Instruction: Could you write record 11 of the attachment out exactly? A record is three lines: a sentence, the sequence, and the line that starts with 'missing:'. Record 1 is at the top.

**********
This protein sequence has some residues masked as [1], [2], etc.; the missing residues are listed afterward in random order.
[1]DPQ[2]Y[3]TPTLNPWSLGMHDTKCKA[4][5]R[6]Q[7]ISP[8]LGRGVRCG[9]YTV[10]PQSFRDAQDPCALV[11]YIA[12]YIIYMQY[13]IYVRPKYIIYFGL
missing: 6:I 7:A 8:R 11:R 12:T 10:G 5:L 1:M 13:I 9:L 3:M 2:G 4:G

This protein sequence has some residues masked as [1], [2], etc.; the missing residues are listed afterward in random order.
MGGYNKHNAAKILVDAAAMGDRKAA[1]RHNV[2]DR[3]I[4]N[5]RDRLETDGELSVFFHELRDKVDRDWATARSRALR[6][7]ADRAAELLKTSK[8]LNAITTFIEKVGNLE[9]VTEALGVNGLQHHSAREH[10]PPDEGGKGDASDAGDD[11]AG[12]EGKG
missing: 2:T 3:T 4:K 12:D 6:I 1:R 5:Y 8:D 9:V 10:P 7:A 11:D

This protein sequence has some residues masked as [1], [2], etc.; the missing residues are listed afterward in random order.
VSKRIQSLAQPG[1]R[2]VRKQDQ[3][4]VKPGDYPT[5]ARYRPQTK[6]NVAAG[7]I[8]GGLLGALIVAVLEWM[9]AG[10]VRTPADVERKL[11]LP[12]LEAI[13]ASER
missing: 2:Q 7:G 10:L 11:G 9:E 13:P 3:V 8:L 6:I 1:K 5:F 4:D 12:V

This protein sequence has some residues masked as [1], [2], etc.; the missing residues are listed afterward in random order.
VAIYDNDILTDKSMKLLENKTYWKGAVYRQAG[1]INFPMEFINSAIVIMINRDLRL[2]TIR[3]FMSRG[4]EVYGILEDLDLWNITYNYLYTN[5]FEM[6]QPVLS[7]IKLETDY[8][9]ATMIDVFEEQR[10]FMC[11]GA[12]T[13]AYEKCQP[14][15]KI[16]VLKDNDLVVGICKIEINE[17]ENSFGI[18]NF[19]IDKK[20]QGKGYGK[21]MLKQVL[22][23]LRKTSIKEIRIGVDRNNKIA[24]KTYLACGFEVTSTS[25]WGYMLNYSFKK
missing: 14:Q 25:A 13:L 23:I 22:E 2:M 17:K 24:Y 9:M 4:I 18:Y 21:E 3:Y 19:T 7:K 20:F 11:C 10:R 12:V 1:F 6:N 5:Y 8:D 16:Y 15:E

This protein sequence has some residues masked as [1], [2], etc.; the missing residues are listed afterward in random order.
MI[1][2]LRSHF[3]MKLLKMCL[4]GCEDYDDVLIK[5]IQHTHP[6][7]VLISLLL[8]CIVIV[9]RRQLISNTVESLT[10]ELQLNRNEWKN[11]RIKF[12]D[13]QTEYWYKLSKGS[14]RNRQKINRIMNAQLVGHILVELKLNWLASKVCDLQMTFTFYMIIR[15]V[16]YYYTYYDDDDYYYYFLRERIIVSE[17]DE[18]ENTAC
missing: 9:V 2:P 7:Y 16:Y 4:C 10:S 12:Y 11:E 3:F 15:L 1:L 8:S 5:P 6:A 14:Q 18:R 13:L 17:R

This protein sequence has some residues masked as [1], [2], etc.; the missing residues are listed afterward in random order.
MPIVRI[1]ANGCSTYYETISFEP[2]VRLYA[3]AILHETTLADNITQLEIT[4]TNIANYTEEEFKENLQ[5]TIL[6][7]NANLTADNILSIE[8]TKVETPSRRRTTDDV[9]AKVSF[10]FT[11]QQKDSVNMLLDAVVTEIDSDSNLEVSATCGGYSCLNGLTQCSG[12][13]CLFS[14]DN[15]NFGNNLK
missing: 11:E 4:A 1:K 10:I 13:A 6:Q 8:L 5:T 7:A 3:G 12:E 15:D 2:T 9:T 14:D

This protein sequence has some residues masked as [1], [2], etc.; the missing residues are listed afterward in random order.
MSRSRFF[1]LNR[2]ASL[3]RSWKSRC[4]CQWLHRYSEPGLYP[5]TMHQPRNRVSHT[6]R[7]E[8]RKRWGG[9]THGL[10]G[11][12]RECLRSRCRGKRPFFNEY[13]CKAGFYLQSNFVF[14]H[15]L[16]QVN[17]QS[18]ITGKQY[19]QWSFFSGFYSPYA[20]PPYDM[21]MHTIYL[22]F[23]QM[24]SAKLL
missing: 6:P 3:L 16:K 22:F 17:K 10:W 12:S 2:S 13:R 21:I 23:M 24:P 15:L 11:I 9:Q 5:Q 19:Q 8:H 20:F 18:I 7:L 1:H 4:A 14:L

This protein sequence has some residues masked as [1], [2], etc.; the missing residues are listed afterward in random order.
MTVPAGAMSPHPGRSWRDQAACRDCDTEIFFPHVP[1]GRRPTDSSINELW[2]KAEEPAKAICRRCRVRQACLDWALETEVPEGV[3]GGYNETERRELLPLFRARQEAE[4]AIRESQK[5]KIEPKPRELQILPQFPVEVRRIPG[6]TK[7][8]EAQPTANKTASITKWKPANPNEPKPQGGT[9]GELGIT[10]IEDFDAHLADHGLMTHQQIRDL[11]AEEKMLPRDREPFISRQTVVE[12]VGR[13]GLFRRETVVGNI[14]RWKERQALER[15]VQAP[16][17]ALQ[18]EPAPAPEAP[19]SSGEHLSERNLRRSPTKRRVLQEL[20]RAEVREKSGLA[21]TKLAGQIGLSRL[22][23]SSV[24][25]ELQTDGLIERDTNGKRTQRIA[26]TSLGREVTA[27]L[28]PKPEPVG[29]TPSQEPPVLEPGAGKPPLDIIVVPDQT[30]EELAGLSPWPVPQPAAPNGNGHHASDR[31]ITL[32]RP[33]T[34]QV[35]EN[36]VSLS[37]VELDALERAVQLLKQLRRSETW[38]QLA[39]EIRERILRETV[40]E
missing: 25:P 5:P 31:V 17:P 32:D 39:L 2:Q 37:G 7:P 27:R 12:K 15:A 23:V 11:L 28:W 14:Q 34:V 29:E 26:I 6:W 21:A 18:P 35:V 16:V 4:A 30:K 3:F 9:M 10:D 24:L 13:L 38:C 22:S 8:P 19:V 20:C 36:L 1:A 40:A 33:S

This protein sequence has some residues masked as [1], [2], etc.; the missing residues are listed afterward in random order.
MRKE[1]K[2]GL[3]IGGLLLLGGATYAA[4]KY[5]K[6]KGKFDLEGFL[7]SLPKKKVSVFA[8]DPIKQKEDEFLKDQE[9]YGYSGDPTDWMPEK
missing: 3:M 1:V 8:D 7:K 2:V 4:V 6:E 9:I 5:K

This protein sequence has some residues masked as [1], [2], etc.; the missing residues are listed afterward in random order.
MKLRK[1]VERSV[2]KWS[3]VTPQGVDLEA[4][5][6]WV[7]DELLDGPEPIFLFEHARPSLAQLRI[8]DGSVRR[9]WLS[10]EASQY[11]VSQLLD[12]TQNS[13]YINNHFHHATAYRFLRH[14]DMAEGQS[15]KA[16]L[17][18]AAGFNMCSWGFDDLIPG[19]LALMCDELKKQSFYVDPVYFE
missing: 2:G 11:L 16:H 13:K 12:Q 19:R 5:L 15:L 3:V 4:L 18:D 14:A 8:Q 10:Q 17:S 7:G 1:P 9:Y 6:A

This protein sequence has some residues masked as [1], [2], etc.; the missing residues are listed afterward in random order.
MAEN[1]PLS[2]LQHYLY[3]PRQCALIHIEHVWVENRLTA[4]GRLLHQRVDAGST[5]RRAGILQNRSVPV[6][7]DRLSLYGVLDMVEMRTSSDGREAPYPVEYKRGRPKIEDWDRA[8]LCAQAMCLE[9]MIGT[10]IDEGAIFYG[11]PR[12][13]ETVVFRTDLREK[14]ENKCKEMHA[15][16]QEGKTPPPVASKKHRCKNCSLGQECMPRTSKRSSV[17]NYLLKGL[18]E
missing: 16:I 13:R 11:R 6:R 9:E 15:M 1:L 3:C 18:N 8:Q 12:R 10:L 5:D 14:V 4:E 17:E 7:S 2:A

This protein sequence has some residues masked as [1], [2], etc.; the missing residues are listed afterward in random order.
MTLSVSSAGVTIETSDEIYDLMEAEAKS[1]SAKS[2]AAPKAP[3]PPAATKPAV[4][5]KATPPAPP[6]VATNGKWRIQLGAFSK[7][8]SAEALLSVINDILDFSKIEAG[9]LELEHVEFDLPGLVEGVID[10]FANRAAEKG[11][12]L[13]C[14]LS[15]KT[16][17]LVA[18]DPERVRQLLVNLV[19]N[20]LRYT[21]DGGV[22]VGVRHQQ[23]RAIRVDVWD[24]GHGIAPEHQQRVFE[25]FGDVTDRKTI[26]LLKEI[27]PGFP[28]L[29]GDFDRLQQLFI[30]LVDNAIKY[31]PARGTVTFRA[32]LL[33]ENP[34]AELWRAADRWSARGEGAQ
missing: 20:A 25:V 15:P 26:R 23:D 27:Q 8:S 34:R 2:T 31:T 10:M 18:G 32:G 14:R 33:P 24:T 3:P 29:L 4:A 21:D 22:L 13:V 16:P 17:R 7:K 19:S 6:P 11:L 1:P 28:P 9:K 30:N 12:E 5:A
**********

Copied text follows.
This protein sequence has some residues masked as [1], [2], etc.; the missing residues are listed afterward in random order.
MAEN[1]PLS[2]LQHYLY[3]PRQCALIHIEHVWVENRLTA[4]GRLLHQRVDAGST[5]RRAGILQNRSVPV[6][7]DRLSLYGVLDMVEMRTSSDGREAPYPVEYKRGRPKIEDWDRA[8]LCAQAMCLE[9]MIGT[10]IDEGAIFYG[11]PR[12][13]ETVVFRTDLREK[14]ENKCKEMHA[15][16]QEGKTPPPVASKKHRCKNCSLGQECMPRTSKRSSV[17]NYLLKGL[18]E
missing: 16:I 13:R 11:R 6:R 9:E 15:M 1:L 3:C 18:N 8:Q 12:R 10:L 5:D 14:V 4:E 17:E 7:S 2:A